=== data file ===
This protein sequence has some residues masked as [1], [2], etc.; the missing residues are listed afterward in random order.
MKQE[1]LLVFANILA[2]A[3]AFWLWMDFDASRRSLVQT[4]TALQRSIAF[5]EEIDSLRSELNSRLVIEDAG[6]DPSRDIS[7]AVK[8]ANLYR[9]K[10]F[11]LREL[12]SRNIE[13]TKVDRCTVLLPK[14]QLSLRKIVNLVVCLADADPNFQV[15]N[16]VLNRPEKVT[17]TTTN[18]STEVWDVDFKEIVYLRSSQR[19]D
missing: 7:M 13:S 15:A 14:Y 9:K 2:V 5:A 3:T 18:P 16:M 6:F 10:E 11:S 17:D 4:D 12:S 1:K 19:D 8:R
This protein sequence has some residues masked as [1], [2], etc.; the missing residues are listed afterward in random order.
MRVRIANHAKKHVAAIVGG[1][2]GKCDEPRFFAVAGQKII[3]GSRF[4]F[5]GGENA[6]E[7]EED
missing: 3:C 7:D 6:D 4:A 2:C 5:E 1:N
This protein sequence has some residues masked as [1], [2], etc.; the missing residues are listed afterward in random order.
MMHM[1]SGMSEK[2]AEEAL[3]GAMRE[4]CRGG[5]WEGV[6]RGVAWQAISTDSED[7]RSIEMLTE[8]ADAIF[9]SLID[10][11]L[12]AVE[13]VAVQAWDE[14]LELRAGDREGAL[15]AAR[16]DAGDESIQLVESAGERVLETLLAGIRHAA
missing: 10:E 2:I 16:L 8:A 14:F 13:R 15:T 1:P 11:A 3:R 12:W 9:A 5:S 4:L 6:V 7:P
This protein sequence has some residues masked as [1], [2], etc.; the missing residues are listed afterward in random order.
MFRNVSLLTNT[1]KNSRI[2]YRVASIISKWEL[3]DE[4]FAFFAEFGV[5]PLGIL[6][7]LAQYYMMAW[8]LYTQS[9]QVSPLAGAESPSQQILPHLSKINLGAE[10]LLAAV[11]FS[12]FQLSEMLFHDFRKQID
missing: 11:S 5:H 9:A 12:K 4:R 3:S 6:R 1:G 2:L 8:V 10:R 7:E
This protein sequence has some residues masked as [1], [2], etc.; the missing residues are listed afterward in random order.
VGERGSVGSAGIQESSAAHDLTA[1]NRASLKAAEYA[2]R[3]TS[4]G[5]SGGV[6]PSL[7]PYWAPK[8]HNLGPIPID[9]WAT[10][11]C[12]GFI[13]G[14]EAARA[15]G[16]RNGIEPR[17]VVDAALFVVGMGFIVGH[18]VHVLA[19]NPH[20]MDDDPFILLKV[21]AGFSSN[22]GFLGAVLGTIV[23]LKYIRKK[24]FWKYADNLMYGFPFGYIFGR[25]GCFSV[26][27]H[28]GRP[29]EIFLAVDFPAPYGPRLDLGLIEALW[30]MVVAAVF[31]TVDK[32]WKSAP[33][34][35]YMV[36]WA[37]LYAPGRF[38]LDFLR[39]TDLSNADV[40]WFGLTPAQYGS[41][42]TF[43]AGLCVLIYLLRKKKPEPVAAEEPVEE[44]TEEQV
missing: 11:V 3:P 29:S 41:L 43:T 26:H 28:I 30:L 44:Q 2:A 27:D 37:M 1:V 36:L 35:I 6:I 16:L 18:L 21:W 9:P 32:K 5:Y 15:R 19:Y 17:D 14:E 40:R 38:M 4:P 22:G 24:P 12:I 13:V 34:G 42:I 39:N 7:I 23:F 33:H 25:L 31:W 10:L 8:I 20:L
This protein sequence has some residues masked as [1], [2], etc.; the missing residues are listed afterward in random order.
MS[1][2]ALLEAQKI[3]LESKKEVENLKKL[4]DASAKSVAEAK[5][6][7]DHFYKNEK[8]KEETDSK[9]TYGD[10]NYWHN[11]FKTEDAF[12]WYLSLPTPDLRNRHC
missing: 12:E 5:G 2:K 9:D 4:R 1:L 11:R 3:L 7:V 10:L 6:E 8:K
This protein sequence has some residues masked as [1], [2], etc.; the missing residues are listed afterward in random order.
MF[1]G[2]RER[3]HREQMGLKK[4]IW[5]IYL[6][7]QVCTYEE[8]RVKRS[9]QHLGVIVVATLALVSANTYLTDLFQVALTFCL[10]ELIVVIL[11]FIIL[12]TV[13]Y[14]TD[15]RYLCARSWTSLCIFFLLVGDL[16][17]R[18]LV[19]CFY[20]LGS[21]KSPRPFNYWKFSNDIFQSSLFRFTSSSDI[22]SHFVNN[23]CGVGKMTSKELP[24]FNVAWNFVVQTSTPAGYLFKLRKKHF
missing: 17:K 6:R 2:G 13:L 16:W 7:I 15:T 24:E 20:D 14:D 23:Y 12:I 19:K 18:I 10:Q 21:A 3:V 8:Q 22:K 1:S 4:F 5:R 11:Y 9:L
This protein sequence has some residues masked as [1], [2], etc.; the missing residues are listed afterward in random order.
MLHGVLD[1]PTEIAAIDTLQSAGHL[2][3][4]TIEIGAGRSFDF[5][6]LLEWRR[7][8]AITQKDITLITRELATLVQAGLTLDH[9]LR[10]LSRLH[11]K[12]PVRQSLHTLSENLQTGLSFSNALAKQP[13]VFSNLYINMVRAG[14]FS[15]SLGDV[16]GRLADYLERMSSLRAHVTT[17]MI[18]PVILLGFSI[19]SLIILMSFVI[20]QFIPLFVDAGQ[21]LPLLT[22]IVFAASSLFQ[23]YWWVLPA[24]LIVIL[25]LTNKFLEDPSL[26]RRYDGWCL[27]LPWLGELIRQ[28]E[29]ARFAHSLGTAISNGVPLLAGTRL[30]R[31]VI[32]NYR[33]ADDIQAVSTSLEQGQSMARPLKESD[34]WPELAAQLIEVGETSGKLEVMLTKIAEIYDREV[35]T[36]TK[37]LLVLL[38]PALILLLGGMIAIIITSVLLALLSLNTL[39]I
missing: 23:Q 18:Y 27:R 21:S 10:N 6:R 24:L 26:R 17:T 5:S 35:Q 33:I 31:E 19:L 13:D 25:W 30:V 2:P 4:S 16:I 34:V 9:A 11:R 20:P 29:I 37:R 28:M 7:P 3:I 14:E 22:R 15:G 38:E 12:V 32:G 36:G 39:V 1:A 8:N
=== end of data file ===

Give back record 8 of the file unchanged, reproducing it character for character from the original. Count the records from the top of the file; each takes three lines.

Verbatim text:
This protein sequence has some residues masked as [1], [2], etc.; the missing residues are listed afterward in random order.
MLHGVLD[1]PTEIAAIDTLQSAGHL[2][3][4]TIEIGAGRSFDF[5][6]LLEWRR[7][8]AITQKDITLITRELATLVQAGLTLDH[9]LR[10]LSRLH[11]K[12]PVRQSLHTLSENLQTGLSFSNALAKQP[13]VFSNLYINMVRAG[14]FS[15]SLGDV[16]GRLADYLERMSSLRAHVTT[17]MI[18]PVILLGFSI[19]SLIILMSFVI[20]QFIPLFVDAGQ[21]LPLLT[22]IVFAASSLFQ[23]YWWVLPA[24]LIVIL[25]LTNKFLEDPSL[26]RRYDGWCL[27]LPWLGELIRQ[28]E[29]ARFAHSLGTAISNGVPLLAGTRL[30]R[31]VI[32]NYR[33]ADDIQAVSTSLEQGQSMARPLKESD[34]WPELAAQLIEVGETSGKLEVMLTKIAEIYDREV[35]T[36]TK[37]LLVLL[38]PALILLLGGMIAIIITSVLLALLSLNTL[39]I
missing: 23:Q 18:Y 27:R 21:S 10:N 6:R 24:L 26:R 17:T 5:S 35:Q 33:I 31:E 19:L 13:D 25:W 30:V 2:P 4:S 16:I 34:V 9:A 11:R 20:P 29:I 37:R 28:M 7:P 3:I 14:E 22:R 15:G 38:E 12:V 32:G 36:G 39:V 1:A 8:N